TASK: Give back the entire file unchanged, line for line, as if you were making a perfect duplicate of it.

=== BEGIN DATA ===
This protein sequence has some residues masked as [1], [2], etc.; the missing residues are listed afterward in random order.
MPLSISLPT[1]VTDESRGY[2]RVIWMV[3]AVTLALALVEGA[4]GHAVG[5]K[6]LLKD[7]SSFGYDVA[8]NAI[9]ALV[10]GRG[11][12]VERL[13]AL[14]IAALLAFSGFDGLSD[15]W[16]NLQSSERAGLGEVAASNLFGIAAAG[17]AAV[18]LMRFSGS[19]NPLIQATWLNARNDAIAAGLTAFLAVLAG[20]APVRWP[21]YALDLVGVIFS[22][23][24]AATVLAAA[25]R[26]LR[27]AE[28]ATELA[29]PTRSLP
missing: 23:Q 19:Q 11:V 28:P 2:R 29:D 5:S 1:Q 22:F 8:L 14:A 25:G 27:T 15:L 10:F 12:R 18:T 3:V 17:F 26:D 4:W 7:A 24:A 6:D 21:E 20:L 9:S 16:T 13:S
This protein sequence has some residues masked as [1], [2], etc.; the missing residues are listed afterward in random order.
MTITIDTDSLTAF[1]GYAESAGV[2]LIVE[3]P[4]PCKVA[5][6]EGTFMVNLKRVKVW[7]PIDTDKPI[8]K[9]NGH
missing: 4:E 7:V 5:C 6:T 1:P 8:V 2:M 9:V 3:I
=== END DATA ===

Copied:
This protein sequence has some residues masked as [1], [2], etc.; the missing residues are listed afterward in random order.
MPLSISLPT[1]VTDESRGY[2]RVIWMV[3]AVTLALALVEGA[4]GHAVG[5]K[6]LLKD[7]SSFGYDVA[8]NAI[9]ALV[10]GRG[11][12]VERL[13]AL[14]IAALLAFSGFDGLSD[15]W[16]NLQSSERAGLGEVAASNLFGIAAAG[17]AAV[18]LMRFSGS[19]NPLIQATWLNARNDAIAAGLTAFLAVLAG[20]APVRWP[21]YALDLVGVIFS[22][23][24]AATVLAAA[25]R[26]LR[27]AE[28]ATELA[29]PTRSLP
missing: 23:Q 19:Q 11:V 28:P 2:R 29:D 5:S 1:Q 22:F 8:L 14:A 25:G 27:T 15:L 10:F 12:R 18:T 3:V 17:F 26:D 4:W 7:A 24:A 6:D 21:E 20:L 9:S 16:T 13:S
This protein sequence has some residues masked as [1], [2], etc.; the missing residues are listed afterward in random order.
MTITIDTDSLTAF[1]GYAESAGV[2]LIVE[3]P[4]PCKVA[5][6]EGTFMVNLKRVKVW[7]PIDTDKPI[8]K[9]NGH
missing: 4:E 7:V 5:C 6:T 1:P 8:V 2:M 9:V 3:I